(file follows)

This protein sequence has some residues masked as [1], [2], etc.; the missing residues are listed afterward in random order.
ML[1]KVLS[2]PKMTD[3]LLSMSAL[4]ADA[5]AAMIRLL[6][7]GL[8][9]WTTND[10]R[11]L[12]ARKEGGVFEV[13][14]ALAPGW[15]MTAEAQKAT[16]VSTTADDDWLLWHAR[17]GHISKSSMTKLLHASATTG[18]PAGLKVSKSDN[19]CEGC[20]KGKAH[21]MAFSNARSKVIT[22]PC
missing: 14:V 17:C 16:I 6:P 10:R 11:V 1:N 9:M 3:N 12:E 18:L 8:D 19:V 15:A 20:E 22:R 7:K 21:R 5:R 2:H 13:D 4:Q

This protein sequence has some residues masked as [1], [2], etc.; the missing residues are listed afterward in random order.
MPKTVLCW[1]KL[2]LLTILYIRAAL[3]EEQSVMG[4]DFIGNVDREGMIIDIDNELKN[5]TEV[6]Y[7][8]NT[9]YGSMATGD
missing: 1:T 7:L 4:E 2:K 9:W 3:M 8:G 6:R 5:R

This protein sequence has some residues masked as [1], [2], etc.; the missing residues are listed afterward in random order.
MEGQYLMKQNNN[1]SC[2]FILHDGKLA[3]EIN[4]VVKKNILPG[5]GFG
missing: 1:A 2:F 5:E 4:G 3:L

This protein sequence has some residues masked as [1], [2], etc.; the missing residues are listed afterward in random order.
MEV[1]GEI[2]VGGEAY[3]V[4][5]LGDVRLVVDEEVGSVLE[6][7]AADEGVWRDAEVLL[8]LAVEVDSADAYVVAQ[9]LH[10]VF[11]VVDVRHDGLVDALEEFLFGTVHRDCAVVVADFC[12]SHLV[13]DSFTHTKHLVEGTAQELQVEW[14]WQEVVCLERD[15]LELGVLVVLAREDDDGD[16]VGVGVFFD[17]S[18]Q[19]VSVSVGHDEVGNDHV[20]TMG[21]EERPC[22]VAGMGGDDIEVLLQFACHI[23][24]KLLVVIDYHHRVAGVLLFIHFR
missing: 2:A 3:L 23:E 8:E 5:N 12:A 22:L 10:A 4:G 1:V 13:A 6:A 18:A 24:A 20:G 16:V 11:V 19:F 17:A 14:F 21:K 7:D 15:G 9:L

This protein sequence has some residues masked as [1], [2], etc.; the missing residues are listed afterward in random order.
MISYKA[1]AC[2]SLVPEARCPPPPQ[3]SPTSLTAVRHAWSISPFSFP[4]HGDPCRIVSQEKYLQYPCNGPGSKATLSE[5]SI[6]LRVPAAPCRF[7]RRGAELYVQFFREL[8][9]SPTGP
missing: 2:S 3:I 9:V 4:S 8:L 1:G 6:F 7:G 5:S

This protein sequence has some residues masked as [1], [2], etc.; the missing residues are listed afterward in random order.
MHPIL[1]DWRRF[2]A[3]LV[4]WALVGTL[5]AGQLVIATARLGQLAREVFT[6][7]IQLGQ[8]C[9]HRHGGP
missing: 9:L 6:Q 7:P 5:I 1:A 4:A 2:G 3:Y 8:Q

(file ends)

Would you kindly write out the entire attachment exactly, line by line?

This protein sequence has some residues masked as [1], [2], etc.; the missing residues are listed afterward in random order.
ML[1]KVLS[2]PKMTD[3]LLSMSAL[4]ADA[5]AAMIRLL[6][7]GL[8][9]WTTND[10]R[11]L[12]ARKEGGVFEV[13][14]ALAPGW[15]MTAEAQKAT[16]VSTTADDDWLLWHAR[17]GHISKSSMTKLLHASATTG[18]PAGLKVSKSDN[19]CEGC[20]KGKAH[21]MAFSNARSKVIT[22]PC
missing: 14:V 17:C 16:I 6:P 10:R 11:V 1:N 9:M 3:N 12:E 18:L 8:D 19:V 15:A 20:E 22:R 7:K 21:R 5:R 2:H 13:D 4:Q

This protein sequence has some residues masked as [1], [2], etc.; the missing residues are listed afterward in random order.
MPKTVLCW[1]KL[2]LLTILYIRAAL[3]EEQSVMG[4]DFIGNVDREGMIIDIDNELKN[5]TEV[6]Y[7][8]NT[9]YGSMATGD
missing: 1:T 7:L 4:E 2:K 9:W 3:M 8:G 6:R 5:R

This protein sequence has some residues masked as [1], [2], etc.; the missing residues are listed afterward in random order.
MEGQYLMKQNNN[1]SC[2]FILHDGKLA[3]EIN[4]VVKKNILPG[5]GFG
missing: 1:A 2:F 5:E 4:G 3:L

This protein sequence has some residues masked as [1], [2], etc.; the missing residues are listed afterward in random order.
MEV[1]GEI[2]VGGEAY[3]V[4][5]LGDVRLVVDEEVGSVLE[6][7]AADEGVWRDAEVLL[8]LAVEVDSADAYVVAQ[9]LH[10]VF[11]VVDVRHDGLVDALEEFLFGTVHRDCAVVVADFC[12]SHLV[13]DSFTHTKHLVEGTAQELQVEW[14]WQEVVCLERD[15]LELGVLVVLAREDDDGD[16]VGVGVFFD[17]S[18]Q[19]VSVSVGHDEVGNDHV[20]TMG[21]EERPC[22]VAGMGGDDIEVLLQFACHI[23][24]KLLVVIDYHHRVAGVLLFIHFR
missing: 2:A 3:L 23:E 8:E 5:N 12:A 22:L 10:A 4:G 1:V 13:A 6:A 18:A 24:A 20:G 16:V 11:V 19:F 17:A 14:F 21:K 7:D 15:G 9:L

This protein sequence has some residues masked as [1], [2], etc.; the missing residues are listed afterward in random order.
MISYKA[1]AC[2]SLVPEARCPPPPQ[3]SPTSLTAVRHAWSISPFSFP[4]HGDPCRIVSQEKYLQYPCNGPGSKATLSE[5]SI[6]LRVPAAPCRF[7]RRGAELYVQFFREL[8][9]SPTGP
missing: 2:S 3:I 9:V 4:S 8:L 1:G 6:F 7:G 5:S

This protein sequence has some residues masked as [1], [2], etc.; the missing residues are listed afterward in random order.
MHPIL[1]DWRRF[2]A[3]LV[4]WALVGTL[5]AGQLVIATARLGQLAREVFT[6][7]IQLGQ[8]C[9]HRHGGP
missing: 9:L 6:Q 7:P 5:I 1:A 4:A 2:G 3:Y 8:Q